• nuclear and other energy resource management;
  • alternative energy development; and
  • management of Federal facilities.

Job Series Titles: (Click on the job title to view job vacancies for government and private sector jobs.) The USAJOBS selection lists all federal job vacancies for this job series.

 

Mechanical Engineer GS-0830

This series covers positions managing, supervising, leading, and/or performing professional engineering and scientific work:

  •  involving the design, development, commission, manufacture, operation, maintenance, and disposal of mechanical devices and systems and their equipment and/or components; and
  • concerning the principles of motion, energy, force, and material properties to ensure mechanical devices and systems and their equipment and/or components function safely, reliably, efficiently, and economically.

Mechanical engineering work involves the generation and/or application of theories, principles, practical concepts, systems, and processes related to:

  • the science of mechanical engineering (e.g., design, fluid dynamics, manufacturing processes, machine design, thermodynamics, and heat transfer), design standards, industry codes, and techniques;
  • traditional engineering science disciplines (e.g., civil, electrical, and chemical); and
  • advanced mathematics, physical science disciplines (e.g., physics, chemistry, and materials science), environmental science, and social science disciplines (e.g., economics).

The federal government employs 12,262 mechanical engineers of which 90 work overseas. The Department of the Army, Navy and Air Force are the largest employers with 10,855 civilians followed by the Department of Transportation with 131, and NASA with 117. All large cabinet level agencies employ small numbers of mechanical engineers except for the Department of Education and HUD. 

Mechanical engineers use a variety of materials and the physical laws governing them to produce mechanical systems and devices useful to societies and industries. The devices and systems are designed to function in a particular environment and/or under a wide range of conditions. Mechanical engineering contributes to the daily and extraordinary needs of societies, industries, and Government, and to new and extended theoretical knowledge and understanding of physical phenomena.

Job Series Titles: (Click on the job title to view job vacancies for government and private sector jobs.) The USAJOBS selection lists all federal job vacancies for this job series.

 

Industrial Nuclear Engineer GS-0840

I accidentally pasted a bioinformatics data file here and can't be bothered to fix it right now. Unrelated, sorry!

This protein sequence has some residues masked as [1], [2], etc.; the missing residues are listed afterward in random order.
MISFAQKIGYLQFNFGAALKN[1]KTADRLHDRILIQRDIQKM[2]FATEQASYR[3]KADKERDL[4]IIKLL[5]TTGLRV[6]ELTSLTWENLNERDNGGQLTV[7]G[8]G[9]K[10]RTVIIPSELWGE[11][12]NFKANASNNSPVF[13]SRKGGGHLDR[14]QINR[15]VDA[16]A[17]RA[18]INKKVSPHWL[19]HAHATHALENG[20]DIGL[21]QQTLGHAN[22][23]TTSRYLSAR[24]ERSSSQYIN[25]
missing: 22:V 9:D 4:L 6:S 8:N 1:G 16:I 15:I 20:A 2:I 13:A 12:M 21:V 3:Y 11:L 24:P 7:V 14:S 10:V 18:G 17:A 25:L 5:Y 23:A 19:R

This series covers positions managing, supervising, leading, and/or performing professional engineering and scientific work involving processes, instruments, and systems used to generate and/or control nuclear energy and radiation. The work relates directly to:

  • nuclear reactors, other nuclear systems and their support systems, instruments, and equipment;
  • planning and design activities for specialized equipment and process systems of nuclear facilities;
  • protection of the public from hazardous radiation produced by nuclear reaction processes; and
  • harnessing nuclear energy for a wide variety of uses.

The federal government employs 3,052 industrial engineers. The Department of the Navy is the largest employers with 2,395 civilians followed by the Nuclear Regulatory Commission with 368 and the Department of Energy with 248. Seventeen are employed by the Department of the Air Force.

Job Series Titles: (Click on the job title to view job vacancies for government and private sector jobs.) The USAJOBS selection lists all federal job vacancies for this job series.

 

Electrical Engineering GS-0850

This series covers positions managing, supervising, leading, and/or performing professional engineering and scientific work concerned with:

  •  utilizing and exploring electrical and electronic phenomena and the motion, emissions, conduction, and behavior of electrical energy currents;
  • designing electrical equipment, components, or systems; and
  •  generating and transmitting electrical energy in an efficient manner.

The federal government employs 5,905 electrical engineers of which 59 work overseas. The Department of the Army, Navy and Air Force are the largest employers with 3,412 civilians followed by the Department of Energy with 522, and NASA with 302. All large cabinet level agencies employ small numbers of electrical engineers except for the Department of Education and the Justice Department. 

Electrical engineers are concerned with the practical application of electricity. They design and develop electrical equipment and systems, including broadcast and communications systems, electric motors, machinery controls, lighting and wiring, radar and navigation systems, and power generating, controlling, and transmission devices. Electrical engineers design new products, write performance requirements, and develop maintenance schedules. They also test equipment, solve operating problems, and estimate the time and cost of engineering projects.